With the recent deluge being suffered across Sydney and New South Wales, many homes have seen mould appearing in abundance in bathrooms, showers, and rooms not generally associated with mould. If you are suffering a recent rise in mould, this article will provide helpful tips and information to help reduce mould.
- What are the best ways to rid my bathroom and shower of mould?
- How can I reduce the reoccurrence of mould in my home?
- Does regular cleaning help?
First, let’s establish what mould is, as this helps us understand the best way to treat it, no matter how bad it is.
Mould usually looks like a “fibrous growth” on indoor surfaces like ceilings and walls and can range from colourless to brown, yellow, green or blue. Tiny “thread-like things” form its body and contain microscopic spores that float in the air and spread when disturbed.
You can expect to see mould when there is an excess of moisture in the air, combined with an absence of ventilation. During the recent NSW rainfall, the continued rain and high humidity saturation, instances of mould may have exploded in your bathroom as you keep the windows closed to keep out the rain.
Some health concerns should be considered where mould is found in abundance. Mould can lead to several respiratory health problems. It may cause upper respiratory infections and exacerbate asthma, especially if you spend up to 24 hours a day in your home.
Some people may experience “sick building symptoms”. This is where people get wheezy, sneezy, or suffer from headaches and irritated eyes after spending long periods indoors.
Because moulds give off volatile compounds that contaminate the air and spores that irritate people’s airways, the effects typically resemble asthma-like symptoms.
So, how do you rid your bathroom of mould?
Ventilation is key!
Opening windows to allow a steady flow of air through the room will help reduce the conditions needed for mould to grow, lower humidity, and keep mould to a minimum. Reducing humidity can also be achieved by using an air conditioning unit or dehumidifier for up to two hours a day in any required room.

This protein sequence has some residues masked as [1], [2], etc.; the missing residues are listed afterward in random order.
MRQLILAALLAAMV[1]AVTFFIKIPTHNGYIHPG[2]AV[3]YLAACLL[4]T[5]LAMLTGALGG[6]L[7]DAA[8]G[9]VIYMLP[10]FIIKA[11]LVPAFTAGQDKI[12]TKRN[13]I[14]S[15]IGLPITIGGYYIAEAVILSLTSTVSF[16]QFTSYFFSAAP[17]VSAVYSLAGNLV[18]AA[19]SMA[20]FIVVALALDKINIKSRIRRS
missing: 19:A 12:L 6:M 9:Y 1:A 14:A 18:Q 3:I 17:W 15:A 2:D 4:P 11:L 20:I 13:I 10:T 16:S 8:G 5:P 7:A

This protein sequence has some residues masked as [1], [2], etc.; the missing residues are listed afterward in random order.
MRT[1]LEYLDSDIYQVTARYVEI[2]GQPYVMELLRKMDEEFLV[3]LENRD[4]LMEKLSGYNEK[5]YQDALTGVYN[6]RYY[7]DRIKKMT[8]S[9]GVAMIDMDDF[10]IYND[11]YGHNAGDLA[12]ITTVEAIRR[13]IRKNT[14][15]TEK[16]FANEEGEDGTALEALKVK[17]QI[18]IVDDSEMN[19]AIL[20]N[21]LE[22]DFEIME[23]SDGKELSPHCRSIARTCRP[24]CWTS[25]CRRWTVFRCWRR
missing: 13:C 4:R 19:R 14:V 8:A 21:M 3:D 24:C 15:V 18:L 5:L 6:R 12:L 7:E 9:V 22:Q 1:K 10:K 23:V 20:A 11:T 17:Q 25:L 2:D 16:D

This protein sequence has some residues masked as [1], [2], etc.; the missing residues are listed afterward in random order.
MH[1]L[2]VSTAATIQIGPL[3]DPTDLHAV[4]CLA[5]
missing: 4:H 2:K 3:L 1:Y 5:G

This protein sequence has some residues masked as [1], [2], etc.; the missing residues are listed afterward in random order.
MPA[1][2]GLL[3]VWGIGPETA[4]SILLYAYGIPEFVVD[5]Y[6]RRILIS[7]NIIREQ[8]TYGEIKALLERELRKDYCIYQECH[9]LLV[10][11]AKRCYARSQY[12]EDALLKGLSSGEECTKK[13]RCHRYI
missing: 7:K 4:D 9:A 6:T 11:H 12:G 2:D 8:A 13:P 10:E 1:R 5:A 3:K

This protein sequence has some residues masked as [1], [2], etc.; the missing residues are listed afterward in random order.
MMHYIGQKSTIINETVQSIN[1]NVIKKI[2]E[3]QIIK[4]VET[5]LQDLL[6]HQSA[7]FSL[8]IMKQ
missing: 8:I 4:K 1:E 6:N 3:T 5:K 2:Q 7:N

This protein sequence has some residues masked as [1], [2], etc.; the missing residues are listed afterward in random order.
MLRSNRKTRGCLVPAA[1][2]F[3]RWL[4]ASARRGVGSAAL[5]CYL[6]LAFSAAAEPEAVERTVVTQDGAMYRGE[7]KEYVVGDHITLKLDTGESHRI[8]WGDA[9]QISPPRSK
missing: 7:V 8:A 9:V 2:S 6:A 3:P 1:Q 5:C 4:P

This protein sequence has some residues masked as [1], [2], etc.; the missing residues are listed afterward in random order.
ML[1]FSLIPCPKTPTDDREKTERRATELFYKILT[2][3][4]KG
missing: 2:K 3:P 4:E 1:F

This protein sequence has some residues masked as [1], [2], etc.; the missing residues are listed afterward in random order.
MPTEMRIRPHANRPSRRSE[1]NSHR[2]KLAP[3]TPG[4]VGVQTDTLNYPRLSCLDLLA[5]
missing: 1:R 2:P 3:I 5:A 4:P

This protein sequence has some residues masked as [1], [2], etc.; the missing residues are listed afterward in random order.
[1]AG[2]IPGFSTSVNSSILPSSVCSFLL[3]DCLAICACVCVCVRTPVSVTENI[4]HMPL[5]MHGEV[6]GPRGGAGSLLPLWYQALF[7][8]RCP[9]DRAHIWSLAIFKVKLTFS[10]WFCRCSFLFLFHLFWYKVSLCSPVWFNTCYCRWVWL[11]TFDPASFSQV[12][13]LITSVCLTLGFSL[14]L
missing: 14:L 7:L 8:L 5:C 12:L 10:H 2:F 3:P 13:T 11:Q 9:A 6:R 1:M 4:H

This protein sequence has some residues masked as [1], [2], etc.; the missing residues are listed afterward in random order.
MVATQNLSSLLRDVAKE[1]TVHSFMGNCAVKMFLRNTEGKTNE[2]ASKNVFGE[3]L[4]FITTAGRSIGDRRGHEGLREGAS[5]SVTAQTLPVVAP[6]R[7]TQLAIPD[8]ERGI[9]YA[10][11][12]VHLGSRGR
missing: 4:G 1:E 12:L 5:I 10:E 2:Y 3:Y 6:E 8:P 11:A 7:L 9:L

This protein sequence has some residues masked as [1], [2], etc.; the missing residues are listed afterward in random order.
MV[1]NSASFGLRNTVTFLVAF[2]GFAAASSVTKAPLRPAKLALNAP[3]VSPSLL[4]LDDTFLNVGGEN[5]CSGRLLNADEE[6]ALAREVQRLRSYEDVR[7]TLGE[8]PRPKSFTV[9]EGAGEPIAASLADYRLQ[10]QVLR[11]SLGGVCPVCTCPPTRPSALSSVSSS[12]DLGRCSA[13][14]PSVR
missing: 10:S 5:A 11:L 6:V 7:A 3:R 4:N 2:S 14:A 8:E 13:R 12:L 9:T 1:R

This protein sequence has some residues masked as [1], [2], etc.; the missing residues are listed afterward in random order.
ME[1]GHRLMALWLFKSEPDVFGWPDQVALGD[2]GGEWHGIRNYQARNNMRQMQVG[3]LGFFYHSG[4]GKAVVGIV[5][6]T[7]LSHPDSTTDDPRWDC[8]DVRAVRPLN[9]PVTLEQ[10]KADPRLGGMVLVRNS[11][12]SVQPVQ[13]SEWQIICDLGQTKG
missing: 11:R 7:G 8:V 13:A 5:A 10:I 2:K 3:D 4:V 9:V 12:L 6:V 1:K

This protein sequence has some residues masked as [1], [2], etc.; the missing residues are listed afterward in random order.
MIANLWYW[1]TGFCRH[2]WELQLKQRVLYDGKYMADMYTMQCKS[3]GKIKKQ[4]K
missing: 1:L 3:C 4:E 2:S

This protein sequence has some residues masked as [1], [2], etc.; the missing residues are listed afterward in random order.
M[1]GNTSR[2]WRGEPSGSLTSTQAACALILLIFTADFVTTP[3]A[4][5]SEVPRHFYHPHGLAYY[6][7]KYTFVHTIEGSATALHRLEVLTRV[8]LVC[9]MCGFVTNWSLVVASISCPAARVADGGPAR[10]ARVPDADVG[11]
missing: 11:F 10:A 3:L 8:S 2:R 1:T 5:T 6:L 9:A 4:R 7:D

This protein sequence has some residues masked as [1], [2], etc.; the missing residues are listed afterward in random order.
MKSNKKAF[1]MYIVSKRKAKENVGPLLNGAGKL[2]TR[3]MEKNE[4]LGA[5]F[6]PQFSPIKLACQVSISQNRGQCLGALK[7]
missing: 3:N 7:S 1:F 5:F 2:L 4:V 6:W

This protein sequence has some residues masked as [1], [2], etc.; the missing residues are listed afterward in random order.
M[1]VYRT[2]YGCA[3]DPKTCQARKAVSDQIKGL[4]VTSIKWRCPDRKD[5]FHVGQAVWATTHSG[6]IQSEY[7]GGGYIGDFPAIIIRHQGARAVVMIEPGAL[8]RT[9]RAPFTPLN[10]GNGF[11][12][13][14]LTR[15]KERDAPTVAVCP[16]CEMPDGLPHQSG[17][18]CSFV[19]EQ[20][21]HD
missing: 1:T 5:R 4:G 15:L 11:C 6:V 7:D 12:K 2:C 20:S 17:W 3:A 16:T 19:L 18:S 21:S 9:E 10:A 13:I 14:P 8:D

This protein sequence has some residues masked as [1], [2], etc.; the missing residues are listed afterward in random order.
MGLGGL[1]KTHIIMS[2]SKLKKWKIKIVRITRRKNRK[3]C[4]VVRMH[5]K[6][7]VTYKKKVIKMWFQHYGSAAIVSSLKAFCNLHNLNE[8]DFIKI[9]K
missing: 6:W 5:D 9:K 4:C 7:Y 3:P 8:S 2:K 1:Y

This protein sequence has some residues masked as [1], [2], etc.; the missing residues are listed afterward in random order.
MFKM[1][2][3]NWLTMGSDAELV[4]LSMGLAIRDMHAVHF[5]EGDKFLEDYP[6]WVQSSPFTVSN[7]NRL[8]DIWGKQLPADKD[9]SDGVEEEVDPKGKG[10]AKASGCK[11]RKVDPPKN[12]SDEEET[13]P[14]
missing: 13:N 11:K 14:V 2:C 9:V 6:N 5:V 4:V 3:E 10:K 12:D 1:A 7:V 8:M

Preventing rain and humidity from getting indoors is also crucial (if a little obvious!) – this means only opening windows for air circulation if the air outdoors is dry.
Regular cleaning of areas susceptible to mould will help keep it under control. Depending on where the mould is growing, the method of treatment or cleaning will be different.
If mould is growing in a spot like the bottom of a window, where the glass meets wood, there might not be much moisture inside the wood. In this scenario, the mould is most likely a result of condensation on the glass plane dripping down, and you could wipe it off.
In these instances, do not use products containing bleach; it may cause damage or discolouration when encountering wood surfaces. Instead, using a vinegar solution of white vinegar diluted in water to a ratio of 1:5. Vinegar will effectively clean mould off the surface and penetrate the substrate to kill the mould, reducing the possibility of a recurrence of the issue.
If your mould issues result from a leaking pipe, tap, or shower, then it is a lot more serious. This may require the removal of plasterboard or wall tiles to ensure the leak can be fixed first before tackling any surface mould occurring.
Another cause to consider is ground drainage, which may allow water under your property, causing water to pool and, in turn, causing rising damp, which leads to more mould. With winter on the way, it is always wise to get this issue sorted before we get into the wetter winter months.
Should you need any leaks fixed in your home or an inspection carried out to check on ground drainage, contact Mr Drains now on (02) 9986 1234 to arrange a free quote on getting your leaks fixed and mould under control.